It is important to look at what went wrong with the Jawaharlal Nehru National Urban Renewal Mission.
PM’s style has sparked enthusiasm in bureaucracy — and some unease.
Our demand to demilitarise the Strip is not only for Israelis; it’s also for you, Fathi. We prefer happy neighbours to suffering neighbours.
certifying skills, for instance, can be shared with India.
Despite the relatively positive mood of many in the UK that the new government will bring India potentially brighter economic prospects, questions remain. First, the new government seems likely to prioritise domestic issues. India’s foreign policy is likely to be focused on India’s neighbourhood. With Nawaz Sharif being the first Pakistani prime minister to attend the swearing in ceremony of an Indian prime minister, the initial signs are positive. China will be on Modi’s radar, both for the economic opportunities it presents and for strategic issues such as border disputes.
The new government is likely to follow the Gujarat model, seeking investment in infrastructure. Here, Modi is likely to look east, to countries such as Japan, Korea and Australia, and even China. Western Europe is unlikely to be a priority. If his first visit is to Japan, this would reinforce its growing importance to India — as a strategic partner and a significant investor.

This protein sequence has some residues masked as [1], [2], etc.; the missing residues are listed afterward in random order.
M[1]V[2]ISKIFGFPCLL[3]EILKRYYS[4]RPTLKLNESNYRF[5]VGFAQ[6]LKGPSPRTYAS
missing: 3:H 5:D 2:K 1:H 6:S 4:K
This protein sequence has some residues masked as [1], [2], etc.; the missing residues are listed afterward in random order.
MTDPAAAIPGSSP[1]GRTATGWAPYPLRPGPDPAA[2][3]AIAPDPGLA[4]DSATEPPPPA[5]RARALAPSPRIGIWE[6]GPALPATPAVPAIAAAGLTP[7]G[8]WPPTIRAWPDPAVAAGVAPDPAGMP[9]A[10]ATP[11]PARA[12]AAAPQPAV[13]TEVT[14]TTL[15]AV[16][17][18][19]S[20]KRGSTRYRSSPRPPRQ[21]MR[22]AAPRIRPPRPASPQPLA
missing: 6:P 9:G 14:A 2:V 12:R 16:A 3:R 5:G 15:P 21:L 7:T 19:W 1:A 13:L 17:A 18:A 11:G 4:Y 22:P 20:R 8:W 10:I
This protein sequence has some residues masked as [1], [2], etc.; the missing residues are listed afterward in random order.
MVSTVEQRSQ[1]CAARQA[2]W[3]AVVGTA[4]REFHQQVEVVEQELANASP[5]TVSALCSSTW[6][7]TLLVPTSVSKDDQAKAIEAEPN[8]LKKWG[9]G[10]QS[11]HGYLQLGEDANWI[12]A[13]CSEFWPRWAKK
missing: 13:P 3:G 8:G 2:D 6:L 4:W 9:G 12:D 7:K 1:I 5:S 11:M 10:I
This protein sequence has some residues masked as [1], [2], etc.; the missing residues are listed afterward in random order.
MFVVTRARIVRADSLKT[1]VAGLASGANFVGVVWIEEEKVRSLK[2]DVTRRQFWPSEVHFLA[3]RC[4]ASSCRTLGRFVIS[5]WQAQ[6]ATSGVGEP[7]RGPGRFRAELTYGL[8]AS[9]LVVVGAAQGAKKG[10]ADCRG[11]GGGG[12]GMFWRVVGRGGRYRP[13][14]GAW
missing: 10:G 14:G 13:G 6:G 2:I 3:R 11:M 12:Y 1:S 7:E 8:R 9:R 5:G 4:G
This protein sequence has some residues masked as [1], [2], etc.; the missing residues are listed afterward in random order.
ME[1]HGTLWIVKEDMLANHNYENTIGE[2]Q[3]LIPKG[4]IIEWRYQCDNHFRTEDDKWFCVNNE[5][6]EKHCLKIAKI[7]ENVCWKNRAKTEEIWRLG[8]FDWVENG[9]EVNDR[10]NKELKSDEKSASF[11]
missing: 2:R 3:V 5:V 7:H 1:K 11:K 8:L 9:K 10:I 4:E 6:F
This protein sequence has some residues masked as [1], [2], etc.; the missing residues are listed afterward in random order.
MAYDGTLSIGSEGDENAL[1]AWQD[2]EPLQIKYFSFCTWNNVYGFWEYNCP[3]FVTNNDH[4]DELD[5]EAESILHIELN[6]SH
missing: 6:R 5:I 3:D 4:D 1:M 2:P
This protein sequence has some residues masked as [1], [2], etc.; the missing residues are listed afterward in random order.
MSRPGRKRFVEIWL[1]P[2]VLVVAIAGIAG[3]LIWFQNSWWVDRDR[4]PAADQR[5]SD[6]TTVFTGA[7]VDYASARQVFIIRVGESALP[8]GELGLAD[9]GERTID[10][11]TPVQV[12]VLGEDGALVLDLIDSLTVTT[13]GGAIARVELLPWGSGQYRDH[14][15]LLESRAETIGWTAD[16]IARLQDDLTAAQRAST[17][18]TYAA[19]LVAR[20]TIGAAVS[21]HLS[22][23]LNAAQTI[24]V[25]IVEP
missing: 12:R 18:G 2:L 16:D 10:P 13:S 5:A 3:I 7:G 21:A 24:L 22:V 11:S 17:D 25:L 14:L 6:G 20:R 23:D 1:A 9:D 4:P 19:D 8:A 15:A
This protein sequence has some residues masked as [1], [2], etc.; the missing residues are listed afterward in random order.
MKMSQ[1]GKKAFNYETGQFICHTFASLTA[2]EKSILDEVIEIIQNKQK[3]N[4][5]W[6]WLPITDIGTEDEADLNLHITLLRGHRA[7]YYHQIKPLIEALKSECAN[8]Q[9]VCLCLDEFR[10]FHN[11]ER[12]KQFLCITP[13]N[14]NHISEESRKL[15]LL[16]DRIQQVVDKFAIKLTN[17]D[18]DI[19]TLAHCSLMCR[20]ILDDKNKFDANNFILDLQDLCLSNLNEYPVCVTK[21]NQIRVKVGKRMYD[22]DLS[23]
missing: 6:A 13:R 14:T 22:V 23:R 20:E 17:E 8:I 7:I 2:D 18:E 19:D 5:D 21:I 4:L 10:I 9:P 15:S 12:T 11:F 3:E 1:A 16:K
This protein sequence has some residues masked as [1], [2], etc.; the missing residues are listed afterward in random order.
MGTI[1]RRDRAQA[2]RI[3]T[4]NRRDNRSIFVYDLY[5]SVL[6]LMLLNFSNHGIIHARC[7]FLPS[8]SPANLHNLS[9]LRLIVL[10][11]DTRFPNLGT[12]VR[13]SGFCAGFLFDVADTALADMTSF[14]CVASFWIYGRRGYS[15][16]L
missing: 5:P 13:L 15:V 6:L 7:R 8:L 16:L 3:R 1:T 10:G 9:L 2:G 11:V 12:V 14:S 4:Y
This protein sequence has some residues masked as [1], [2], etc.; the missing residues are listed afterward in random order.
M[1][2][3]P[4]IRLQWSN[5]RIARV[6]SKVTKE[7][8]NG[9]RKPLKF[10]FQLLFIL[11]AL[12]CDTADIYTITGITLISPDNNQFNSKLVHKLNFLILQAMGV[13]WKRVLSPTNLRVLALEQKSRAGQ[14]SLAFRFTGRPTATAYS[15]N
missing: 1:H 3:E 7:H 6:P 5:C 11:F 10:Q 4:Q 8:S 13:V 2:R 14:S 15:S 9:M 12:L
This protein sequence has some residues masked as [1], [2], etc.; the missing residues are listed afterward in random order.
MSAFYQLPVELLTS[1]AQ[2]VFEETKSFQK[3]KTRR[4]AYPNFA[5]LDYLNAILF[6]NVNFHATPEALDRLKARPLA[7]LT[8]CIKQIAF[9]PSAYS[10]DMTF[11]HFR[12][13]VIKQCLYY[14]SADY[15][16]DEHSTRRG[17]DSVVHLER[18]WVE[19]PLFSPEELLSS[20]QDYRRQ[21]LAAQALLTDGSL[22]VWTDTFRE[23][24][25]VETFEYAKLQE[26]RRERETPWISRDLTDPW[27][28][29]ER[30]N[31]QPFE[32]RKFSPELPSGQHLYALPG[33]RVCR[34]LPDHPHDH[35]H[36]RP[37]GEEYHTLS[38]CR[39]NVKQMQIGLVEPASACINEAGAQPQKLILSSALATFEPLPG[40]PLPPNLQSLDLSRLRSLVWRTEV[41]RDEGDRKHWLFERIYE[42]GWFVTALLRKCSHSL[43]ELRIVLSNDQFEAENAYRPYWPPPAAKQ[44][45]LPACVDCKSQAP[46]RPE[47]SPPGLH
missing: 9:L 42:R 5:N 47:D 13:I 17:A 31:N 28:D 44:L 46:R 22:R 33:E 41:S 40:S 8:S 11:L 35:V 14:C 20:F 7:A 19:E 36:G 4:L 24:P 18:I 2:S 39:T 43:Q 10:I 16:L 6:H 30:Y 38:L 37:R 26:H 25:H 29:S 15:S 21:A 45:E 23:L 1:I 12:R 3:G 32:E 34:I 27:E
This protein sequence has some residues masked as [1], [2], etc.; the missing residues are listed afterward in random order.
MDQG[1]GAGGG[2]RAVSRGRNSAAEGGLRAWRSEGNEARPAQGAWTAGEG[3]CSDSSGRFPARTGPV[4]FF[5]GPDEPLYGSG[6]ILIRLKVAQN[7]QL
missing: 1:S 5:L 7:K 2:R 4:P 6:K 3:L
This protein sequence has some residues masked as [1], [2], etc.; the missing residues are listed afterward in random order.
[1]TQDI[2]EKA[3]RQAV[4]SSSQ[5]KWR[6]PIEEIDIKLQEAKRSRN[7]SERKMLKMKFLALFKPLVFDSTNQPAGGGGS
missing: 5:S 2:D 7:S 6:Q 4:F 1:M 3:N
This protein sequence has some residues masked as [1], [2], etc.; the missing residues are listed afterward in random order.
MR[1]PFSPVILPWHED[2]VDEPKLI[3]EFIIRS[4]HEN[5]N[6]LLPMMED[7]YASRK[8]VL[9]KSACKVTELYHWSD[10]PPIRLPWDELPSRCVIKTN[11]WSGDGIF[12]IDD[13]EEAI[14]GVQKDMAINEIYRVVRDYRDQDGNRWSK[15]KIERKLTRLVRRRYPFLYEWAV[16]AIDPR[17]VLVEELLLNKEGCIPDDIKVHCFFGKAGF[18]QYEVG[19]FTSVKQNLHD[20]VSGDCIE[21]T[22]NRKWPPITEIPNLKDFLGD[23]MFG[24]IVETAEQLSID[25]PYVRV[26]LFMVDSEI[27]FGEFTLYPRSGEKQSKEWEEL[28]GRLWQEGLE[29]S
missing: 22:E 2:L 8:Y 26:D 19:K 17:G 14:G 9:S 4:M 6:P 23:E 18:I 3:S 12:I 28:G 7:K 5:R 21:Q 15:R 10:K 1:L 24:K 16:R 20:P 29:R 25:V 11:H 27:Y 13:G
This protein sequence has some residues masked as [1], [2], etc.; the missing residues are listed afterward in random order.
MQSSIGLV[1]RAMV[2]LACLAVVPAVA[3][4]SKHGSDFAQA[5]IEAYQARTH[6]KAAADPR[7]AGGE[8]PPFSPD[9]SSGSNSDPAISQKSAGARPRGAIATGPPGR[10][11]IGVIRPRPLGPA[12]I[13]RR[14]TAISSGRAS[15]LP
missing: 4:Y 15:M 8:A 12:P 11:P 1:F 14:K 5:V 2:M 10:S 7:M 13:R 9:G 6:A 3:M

What implications does this have for the West, and the UK in particular? Modi represents a break from the legacy of Congress rule. Unlike many Congress leaders, he was not educated in the UK. And while he may not bear a grudge, intuitively, he would seem less likely to prioritise those countries that refused to grant him a visa following the Gujarat riots.
In the UK, questions are also being asked about the social implications of a BJP-majority government and the ability of Modi to balance the agenda of good governance and social cohesion. Those concerns will only subside or worsen as the government’s actions unfold, particularly on events relating to communal tension or violence.
British observers of the Indian elections probably view Modi’s rise to power in much the same way as many Indians: an exciting prospect for the hope of economic reform, but with anxiety over the consequences of how that might be achieved. India had long been relegated to the “era of coalition politics” — now, for the first time in decades, there is potential for a different kind of decision-making.
The writer is senior research fellow, Asia Programme at Chatham House, London